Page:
This man had the talents and resources to be able to do that. Not many others can follow their consciences and separate from such a corrupt organization since their families depend on the salary.
But every dog as its day, and these greed driven people will have to either account for their actions to whatever deity they believe in, or just old fashioned karma will get them. Their is life after IBM. Indeed today anything outside of IBM is more life affirming than that company.
BTW the GDP was not much either. My $500 (before tax) for 2+ was a joke. Pocket change for a big company such as IBM. Indeed it's a sickening feeling.
Selected reader comments from the Watching IBM Facebook page follow:
Is IBM counter-productive in no longer incenting RA victims to cooperate? Which costs more, the extra 5 month's pay, or the knowledge walking out the door before anybody discovers they need it?
But as always, the quoted anecdotes in articles like this surprise me, especially ones like "Why didn't they do this last year when the severance was more generous?" (because it saves them money, duh) or "How much more of this crap can the hard-working IBMers take? (clearly the answer is, "A lot more, since you took no steps to unionize and prevent this, nor leave for a better employer.")
Deja vu all over again, alas.
The company is planning to cut about 123 of 900 staff at development laboratories in the UK, according to a report by The Register. ...
The job cuts will involve no voluntary redundancies, and staff leaving the company will be given only the minimum in compensation, according to the report, which cited unnamed sources within the company.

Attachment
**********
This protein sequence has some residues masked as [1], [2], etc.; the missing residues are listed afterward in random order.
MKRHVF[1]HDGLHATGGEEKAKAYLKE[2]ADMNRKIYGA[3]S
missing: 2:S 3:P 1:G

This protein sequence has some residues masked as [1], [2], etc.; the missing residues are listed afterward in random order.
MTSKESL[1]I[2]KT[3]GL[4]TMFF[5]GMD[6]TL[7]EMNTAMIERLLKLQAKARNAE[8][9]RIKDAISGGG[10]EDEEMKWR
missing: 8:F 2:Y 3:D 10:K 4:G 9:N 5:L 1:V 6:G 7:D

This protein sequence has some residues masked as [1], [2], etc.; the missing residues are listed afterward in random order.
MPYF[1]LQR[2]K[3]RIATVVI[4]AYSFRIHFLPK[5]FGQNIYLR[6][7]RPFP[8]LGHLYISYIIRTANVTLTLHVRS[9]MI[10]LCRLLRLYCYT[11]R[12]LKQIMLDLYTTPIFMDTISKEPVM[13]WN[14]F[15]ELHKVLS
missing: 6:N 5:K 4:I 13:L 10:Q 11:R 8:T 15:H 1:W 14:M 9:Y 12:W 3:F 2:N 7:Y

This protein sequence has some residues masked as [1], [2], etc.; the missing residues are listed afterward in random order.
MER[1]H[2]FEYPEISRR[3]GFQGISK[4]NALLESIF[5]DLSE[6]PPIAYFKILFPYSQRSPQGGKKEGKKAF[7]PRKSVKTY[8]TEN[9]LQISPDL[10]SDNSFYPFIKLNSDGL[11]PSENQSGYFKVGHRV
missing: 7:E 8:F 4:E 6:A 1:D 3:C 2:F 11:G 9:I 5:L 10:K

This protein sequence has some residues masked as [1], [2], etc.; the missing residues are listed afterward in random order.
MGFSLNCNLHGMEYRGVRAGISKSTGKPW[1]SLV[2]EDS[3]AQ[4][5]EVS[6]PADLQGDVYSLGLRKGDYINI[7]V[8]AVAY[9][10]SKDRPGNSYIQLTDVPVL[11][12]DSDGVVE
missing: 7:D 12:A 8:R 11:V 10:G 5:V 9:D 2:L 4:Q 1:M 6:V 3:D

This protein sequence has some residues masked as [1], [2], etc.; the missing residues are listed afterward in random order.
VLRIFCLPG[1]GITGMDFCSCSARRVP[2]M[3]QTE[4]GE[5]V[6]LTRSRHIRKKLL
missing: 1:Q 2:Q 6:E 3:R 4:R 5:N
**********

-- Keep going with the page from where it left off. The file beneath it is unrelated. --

IBM has developed technology in the UK since the 1950s in locations including Hursley House, the 18th-century mansion in which it established IBM Hursley in 1958, as well as in other centres around the country.
Selected reader comments from the "Watching IBM" Facebook page follow:
“[There are] no voluntary redundancies and no package beyond the statutory minimum,” said one IBMer. “Last year they were voluntary first, and only involuntary if [the company] didn’t make the number.”
The Labs are dotted across the UK – including Farnborough, Staines, London, Manchester and of course Hursley Park in Winchester, which includes Labs for the cloud, retail, public sector and energy & utilities sectors. ...
Changes at Labs are not isolated - Big Blue is also making significant changes in Global Technology Services, putting 1,352 staff at risk of redundancy with a view to reducing headcount by 185 jobs.
Selected reader comments follow:
IBM had showed some signs of sanity this past year - for example finally getting rid of the PBC system in favour of something that they assure us isn't forced-distribution. This is a very regressive step, and shows that the beatings will continue until morale improves mindset is still strong in the company.
Personally, my skills and performance history mean I'll be unlikely to be selected for this involuntary round but that doesn't stop me being pretty sickened by how and why this is being done.
Many of those losing their jobs are being offered a maximum of one month of severance pay – much less than the amount offered in previous rounds of cuts. This squeeze on payouts was introduced in January. They'll also get 90 days to clear their desks and find new work.
"IBM is aggressively transforming its business to lead in a new era of cognitive and cloud computing," a Big Blue spokesman told The Register this afternoon.
"This includes remixing skills to meet client requirements. To this end, IBM hired more than 70,000 professionals in 2015, many in these key skills areas, and currently has more than 25,000 open positions." ...